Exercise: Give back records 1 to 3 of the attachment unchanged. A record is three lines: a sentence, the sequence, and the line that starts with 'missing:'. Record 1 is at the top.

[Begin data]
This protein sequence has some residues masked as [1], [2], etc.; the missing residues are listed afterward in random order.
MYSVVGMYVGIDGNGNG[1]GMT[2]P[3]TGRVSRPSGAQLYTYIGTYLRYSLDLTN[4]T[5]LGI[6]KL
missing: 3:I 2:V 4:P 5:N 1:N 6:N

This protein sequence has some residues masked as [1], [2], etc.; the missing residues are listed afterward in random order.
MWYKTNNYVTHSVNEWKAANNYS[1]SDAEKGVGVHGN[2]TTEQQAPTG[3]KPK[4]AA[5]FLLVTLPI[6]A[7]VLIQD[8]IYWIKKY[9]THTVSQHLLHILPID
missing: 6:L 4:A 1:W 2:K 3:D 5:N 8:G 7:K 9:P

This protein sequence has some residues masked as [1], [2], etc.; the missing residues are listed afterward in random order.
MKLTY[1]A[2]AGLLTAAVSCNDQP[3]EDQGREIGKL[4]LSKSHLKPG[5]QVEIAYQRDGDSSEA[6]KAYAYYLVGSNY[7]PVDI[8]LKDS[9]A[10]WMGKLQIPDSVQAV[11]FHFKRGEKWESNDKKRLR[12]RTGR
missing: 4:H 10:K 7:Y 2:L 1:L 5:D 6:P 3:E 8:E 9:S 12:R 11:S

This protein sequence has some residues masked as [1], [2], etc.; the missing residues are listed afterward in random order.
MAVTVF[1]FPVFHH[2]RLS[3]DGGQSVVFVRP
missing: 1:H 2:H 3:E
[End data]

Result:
This protein sequence has some residues masked as [1], [2], etc.; the missing residues are listed afterward in random order.
MYSVVGMYVGIDGNGNG[1]GMT[2]P[3]TGRVSRPSGAQLYTYIGTYLRYSLDLTN[4]T[5]LGI[6]KL
missing: 3:I 2:V 4:P 5:N 1:N 6:N

This protein sequence has some residues masked as [1], [2], etc.; the missing residues are listed afterward in random order.
MWYKTNNYVTHSVNEWKAANNYS[1]SDAEKGVGVHGN[2]TTEQQAPTG[3]KPK[4]AA[5]FLLVTLPI[6]A[7]VLIQD[8]IYWIKKY[9]THTVSQHLLHILPID
missing: 6:L 4:A 1:W 2:K 3:D 5:N 8:G 7:K 9:P

This protein sequence has some residues masked as [1], [2], etc.; the missing residues are listed afterward in random order.
MKLTY[1]A[2]AGLLTAAVSCNDQP[3]EDQGREIGKL[4]LSKSHLKPG[5]QVEIAYQRDGDSSEA[6]KAYAYYLVGSNY[7]PVDI[8]LKDS[9]A[10]WMGKLQIPDSVQAV[11]FHFKRGEKWESNDKKRLR[12]RTGR
missing: 4:H 10:K 7:Y 2:L 1:L 5:D 6:P 3:E 8:E 9:S 12:R 11:S